The sense of community fostered by PMP has significantly increased since the Settlement Music School in Philadelphia took over the administration of the program from New York-based Meet The Composer in 1997.
The move, Levy says, has made the program more accessible to participating organizations. “We’re really at the disposal of the music community and invite them to maintain an open dialogue with us,” he says. In addition, Levy points to the development of local seminars, an annual conference, and smaller professional development grants that expose recipients to new ideas and enable them to network within the community.
Evaluating the program over the last decade, Levy says that the grants have been “integral to moving the music community in a direction which enables greater risk taking and programmatic ingenuity. That’s one of our primary goals, to spark that desire in organizations to expand and reach out into a new area.”
The 2001 PMP awards go to:
The American Music Theater Festival/Prince Music Theater, $80,000, for the first major stage revival of the Kurt Weill/Ira Gershwin/Moss Hart musical Lady in the Dark.
Annenberg Center for the Performing Arts, $80,000, to maintain the center’s reputation for cutting-edge presentations of many types of music.
Astral Artistic Services, $27,000, to support collaborations between area ensembles and two chamber music programs.
Concerto Soloists Chamber Orchestra of Philadelphia, $60,000, to fund an artistic enhancement project during their transition to the Kimmel Center for the Performing Arts
Mann Center for the Performing Arts, $80,000, to support the Center’s 25th anniversary season.
Opera Company of Philadelphia, $64,000, for a production of Jacques Offenbach’s La Pericole.
Philadelphia Chamber Music Society, $40,000, to strengthen and expand the Society’s Special Events Series including world premieres of works by Philadelphia composers Richard Wernick and James Primosch and Australian composer Mary Finsterer.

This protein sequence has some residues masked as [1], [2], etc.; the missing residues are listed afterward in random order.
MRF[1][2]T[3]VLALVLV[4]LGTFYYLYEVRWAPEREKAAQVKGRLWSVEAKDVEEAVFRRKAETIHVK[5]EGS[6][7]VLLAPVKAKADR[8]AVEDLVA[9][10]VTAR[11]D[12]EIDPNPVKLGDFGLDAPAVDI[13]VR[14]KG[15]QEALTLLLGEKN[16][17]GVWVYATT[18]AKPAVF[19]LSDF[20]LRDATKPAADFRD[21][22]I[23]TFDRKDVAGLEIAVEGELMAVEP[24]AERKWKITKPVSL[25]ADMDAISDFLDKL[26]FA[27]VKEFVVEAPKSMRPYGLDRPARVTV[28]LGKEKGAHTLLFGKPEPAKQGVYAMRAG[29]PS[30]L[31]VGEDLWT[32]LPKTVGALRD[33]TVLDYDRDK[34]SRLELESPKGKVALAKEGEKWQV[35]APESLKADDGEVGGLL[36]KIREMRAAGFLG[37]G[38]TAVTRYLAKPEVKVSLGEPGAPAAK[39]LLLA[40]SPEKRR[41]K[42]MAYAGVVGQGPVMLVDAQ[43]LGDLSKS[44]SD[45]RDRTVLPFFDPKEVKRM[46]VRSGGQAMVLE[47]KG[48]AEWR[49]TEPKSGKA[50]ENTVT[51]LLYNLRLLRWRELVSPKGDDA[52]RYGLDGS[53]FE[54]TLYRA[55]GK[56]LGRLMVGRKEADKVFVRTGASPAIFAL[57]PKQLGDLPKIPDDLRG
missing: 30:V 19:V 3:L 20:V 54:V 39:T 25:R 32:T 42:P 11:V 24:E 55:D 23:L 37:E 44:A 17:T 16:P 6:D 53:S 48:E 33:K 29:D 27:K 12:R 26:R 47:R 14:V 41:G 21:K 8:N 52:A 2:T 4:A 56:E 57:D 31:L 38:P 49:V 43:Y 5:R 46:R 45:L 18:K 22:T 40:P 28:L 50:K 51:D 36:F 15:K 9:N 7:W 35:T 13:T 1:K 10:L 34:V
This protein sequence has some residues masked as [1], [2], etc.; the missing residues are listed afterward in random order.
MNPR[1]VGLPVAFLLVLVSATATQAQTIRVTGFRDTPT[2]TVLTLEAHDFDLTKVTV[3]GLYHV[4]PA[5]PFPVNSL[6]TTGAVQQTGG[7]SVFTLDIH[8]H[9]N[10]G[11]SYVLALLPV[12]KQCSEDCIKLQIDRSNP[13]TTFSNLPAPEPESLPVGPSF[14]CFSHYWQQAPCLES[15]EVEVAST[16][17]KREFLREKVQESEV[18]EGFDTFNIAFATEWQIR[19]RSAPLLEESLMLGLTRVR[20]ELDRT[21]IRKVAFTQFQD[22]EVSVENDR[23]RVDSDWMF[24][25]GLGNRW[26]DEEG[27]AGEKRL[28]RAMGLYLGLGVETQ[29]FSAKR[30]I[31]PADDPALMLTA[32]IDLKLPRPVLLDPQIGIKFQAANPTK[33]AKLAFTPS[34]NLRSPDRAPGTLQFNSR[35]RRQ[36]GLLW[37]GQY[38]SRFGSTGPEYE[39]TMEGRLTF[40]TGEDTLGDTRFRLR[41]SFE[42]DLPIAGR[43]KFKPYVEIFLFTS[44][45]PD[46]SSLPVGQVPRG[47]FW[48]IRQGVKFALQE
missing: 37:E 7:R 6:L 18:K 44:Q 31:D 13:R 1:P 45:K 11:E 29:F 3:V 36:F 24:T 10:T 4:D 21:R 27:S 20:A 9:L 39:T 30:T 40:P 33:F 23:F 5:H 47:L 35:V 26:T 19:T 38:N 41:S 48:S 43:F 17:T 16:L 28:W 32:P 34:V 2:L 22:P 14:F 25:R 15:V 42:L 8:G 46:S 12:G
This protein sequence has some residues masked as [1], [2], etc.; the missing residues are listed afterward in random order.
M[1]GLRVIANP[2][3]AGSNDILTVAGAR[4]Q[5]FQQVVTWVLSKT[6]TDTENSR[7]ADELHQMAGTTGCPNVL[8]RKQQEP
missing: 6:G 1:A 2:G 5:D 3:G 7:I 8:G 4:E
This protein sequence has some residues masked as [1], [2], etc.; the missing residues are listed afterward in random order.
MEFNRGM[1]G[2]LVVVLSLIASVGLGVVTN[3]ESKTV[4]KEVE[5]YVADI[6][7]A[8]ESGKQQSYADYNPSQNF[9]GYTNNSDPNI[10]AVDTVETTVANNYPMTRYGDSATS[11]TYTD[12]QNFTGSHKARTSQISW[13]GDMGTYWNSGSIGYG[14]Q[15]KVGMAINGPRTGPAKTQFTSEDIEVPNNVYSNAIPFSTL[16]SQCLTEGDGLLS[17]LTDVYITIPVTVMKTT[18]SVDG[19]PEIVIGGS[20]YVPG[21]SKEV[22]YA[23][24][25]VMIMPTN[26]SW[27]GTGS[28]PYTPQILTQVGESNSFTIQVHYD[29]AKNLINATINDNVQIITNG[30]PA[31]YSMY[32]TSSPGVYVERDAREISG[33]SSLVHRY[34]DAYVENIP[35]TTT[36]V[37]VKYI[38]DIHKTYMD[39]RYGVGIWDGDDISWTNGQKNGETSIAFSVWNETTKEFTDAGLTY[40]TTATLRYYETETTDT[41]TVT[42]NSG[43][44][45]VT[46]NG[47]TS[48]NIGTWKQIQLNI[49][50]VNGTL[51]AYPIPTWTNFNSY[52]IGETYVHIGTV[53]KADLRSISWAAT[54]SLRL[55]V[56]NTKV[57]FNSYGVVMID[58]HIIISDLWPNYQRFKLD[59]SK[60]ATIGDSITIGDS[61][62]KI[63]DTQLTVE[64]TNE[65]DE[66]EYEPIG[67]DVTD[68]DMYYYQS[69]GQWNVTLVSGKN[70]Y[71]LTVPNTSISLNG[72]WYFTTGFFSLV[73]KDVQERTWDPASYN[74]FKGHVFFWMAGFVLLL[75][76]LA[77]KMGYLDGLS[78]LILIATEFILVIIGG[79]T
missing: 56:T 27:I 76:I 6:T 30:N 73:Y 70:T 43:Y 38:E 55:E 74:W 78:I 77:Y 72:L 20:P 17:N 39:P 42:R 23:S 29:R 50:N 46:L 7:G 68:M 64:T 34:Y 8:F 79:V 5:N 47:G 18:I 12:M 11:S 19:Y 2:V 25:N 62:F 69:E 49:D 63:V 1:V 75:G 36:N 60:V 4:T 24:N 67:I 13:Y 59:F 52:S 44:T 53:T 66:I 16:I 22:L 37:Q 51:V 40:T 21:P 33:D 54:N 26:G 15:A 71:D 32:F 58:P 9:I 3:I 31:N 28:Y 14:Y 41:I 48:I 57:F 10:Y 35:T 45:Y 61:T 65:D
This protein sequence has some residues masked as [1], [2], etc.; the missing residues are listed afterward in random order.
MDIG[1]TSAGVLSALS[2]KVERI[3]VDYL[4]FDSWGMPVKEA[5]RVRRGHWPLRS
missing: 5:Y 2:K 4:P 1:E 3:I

Philadelphia Folklore Project, $60,000 over two years to fund the Women’s Traditional Music Project.
Philadelphia Fringe Festival, $30,000, for seven musical presentations at the 2001 Fringe Festival.
Philadelphia Singers, $30,000 to fund a concert of <I>a capella</I> choral works by Rachmaninoff, Tavener, and Tallis.
SRUTI, The India Music and Dance Society, $5,000, to support concerts by South Indian clarinetist A.K.C. Natarajan.
University for the Arts, $28,000, to fund guest residencies with the University Big Band.
This year’s selection panel included Anthony Fogg, Artistic Administrator of the Boston Symphony Orchestra (panel chair); William Bolcom, Pulitzer Prize-winning composer and pianist, Greg Osby, saxophonist, Blue Note recording artist and composer; Beverly Simmons, Director of Early Music America; Daniel Washington, baritone and Assistant Dean at the University of Michigan School of Music; Robert Garfias, Ethnomusicologist and Professor of Anthropology at the University of California, Irvine; Pebbles Wadsworth, Director, University of Texas at Austin Performing Arts Center; and Mark Shapiro, Artistic Director of Cantori New York.